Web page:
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Once a playground for the Rockefellers, Vanderbilts - Jekyll Island celebrates 75 of public accessibility

The island's history goes far beyond the past 75 years. Their Mosaic Museum is showcasing thousands of years of history on the island.

JEKYLL ISLAND, Ga. — Jekyll Island is celebrating 75 years as a state park, which opened up some of the most beautiful parts of the Georgia coast to the public. 

However, it wasn’t always accessible for all. 

"In 1947 ... Governor Thompson had campaigned on the promise that he would make Jekyll Island a playground for everyone," explained Tom Alexander, Director of Historic Resources for the island.

“At that time, the Jekyll Island Club was still the private owners of the island and Governor Thompson knew the club was in serious decline because of income tax, two world wars, the Great Depression," Alexander said. "He decided he would have Jekyll a state park.”

The state of Georgia bought the island for $675,000 in 1947. 

Driftwood beach is probably what you think of when you think of Jekyll Island, but the history goes deeper and darker than just the beauty and the landscape. The island is honoring and respecting that in the seven miles that it spans.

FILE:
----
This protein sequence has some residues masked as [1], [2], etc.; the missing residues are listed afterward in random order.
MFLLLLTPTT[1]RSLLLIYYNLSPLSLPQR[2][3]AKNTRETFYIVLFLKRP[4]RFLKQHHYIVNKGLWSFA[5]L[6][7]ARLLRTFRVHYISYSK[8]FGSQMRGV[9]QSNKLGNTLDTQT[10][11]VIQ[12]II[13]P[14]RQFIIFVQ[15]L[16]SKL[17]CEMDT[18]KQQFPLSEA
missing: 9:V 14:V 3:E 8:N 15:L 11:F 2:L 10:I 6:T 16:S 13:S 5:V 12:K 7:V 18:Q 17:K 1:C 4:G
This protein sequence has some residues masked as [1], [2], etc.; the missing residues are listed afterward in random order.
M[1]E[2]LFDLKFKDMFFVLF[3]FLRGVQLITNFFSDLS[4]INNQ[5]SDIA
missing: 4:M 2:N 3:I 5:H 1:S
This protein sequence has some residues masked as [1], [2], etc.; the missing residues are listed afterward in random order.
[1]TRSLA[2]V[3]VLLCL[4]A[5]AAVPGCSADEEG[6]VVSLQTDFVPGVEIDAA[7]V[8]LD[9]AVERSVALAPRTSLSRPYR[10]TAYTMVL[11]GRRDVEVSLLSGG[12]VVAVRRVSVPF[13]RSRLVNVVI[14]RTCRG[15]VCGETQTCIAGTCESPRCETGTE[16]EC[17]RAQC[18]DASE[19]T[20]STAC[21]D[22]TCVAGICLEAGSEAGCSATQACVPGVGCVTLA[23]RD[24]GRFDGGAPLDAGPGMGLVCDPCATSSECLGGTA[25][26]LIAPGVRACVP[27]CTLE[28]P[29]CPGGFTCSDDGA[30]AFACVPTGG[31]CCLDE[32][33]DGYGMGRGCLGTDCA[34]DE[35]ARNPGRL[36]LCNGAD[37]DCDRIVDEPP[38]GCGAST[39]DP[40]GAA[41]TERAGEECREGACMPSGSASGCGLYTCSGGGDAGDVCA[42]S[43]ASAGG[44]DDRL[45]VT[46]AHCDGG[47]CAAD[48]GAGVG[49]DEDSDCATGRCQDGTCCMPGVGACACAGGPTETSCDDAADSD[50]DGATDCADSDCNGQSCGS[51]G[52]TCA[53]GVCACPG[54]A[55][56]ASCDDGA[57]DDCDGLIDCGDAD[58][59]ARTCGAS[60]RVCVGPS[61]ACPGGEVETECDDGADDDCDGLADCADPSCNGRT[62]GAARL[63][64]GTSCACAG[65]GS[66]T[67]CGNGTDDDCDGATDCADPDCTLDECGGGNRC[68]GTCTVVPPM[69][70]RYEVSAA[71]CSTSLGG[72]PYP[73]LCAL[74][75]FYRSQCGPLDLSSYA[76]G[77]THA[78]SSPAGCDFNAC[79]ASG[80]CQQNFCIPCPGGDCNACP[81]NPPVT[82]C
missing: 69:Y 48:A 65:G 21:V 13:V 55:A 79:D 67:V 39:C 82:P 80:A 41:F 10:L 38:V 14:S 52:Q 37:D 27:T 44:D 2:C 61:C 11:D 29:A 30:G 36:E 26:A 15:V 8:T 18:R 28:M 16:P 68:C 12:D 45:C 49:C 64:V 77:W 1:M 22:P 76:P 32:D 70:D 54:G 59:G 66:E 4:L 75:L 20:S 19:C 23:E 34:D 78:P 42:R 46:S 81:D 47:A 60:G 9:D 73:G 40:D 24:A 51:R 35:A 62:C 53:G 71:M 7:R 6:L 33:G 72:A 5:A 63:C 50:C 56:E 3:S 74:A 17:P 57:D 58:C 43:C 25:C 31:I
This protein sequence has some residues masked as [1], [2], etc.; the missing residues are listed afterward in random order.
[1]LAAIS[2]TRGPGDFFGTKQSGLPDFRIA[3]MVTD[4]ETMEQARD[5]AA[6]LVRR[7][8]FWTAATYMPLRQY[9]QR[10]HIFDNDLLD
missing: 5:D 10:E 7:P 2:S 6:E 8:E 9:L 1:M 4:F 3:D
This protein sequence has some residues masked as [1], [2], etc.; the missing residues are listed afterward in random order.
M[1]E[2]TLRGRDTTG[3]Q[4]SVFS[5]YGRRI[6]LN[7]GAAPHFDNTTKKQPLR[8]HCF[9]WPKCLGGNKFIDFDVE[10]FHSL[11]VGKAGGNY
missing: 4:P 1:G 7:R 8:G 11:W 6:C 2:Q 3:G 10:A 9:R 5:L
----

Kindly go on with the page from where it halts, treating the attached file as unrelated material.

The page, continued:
It may have 75 years as a state park, but the island history goes back 6,000 years.

"We had Native Americans," Alexander said. "We had the Timucuan people that had actually migrated up from the Jacksonville area."

The island is home to some of the darkest parts of American history: Slavery. 

St. Andrews Beach is the site where the last known slave ships arrived in America. 

About 500 African slaves were brought here. Historians are still working to preserve their names. 

After the island opened to the public, St, Andrews Beach was one of the first in Georgia where African Americans could gather. 

The island also has a rich history during the Gilded Age when Rockefellers and Vanderbilts had homes on the island, which still stand today. 

Many of the historic mansions are made available to tour. Some have even been transformed into cottages, where you can stay.

“In the very early 1900s, about a 6th of the wealth of world was represented in this club’s membership," Alexander said. 

That was all before it became a state park. Now the history and beauty is accessible to all.

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